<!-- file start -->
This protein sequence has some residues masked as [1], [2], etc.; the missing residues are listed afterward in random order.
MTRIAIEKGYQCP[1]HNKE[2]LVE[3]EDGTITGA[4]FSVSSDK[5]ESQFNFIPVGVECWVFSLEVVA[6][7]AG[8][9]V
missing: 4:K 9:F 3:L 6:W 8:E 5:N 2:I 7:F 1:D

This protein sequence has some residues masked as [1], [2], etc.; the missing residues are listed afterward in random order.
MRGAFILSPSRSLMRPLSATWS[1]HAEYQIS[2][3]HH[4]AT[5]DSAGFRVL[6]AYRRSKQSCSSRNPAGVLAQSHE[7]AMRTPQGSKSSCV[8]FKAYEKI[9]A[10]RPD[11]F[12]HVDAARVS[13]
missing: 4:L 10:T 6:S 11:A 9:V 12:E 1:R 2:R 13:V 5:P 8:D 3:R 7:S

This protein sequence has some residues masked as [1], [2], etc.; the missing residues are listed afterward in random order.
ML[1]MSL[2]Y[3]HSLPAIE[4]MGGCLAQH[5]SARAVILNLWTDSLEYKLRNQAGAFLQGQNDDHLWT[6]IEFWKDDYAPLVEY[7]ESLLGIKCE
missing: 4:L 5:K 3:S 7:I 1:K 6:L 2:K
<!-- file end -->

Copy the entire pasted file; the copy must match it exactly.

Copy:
This protein sequence has some residues masked as [1], [2], etc.; the missing residues are listed afterward in random order.
MTRIAIEKGYQCP[1]HNKE[2]LVE[3]EDGTITGA[4]FSVSSDK[5]ESQFNFIPVGVECWVFSLEVVA[6][7]AG[8][9]V
missing: 4:K 9:F 3:L 6:W 8:E 5:N 2:I 7:F 1:D

This protein sequence has some residues masked as [1], [2], etc.; the missing residues are listed afterward in random order.
MRGAFILSPSRSLMRPLSATWS[1]HAEYQIS[2][3]HH[4]AT[5]DSAGFRVL[6]AYRRSKQSCSSRNPAGVLAQSHE[7]AMRTPQGSKSSCV[8]FKAYEKI[9]A[10]RPD[11]F[12]HVDAARVS[13]
missing: 4:L 10:T 6:S 11:A 9:V 12:E 1:R 2:R 13:V 5:P 8:D 3:R 7:S

This protein sequence has some residues masked as [1], [2], etc.; the missing residues are listed afterward in random order.
ML[1]MSL[2]Y[3]HSLPAIE[4]MGGCLAQH[5]SARAVILNLWTDSLEYKLRNQAGAFLQGQNDDHLWT[6]IEFWKDDYAPLVEY[7]ESLLGIKCE
missing: 4:L 5:K 3:S 7:I 1:K 6:L 2:K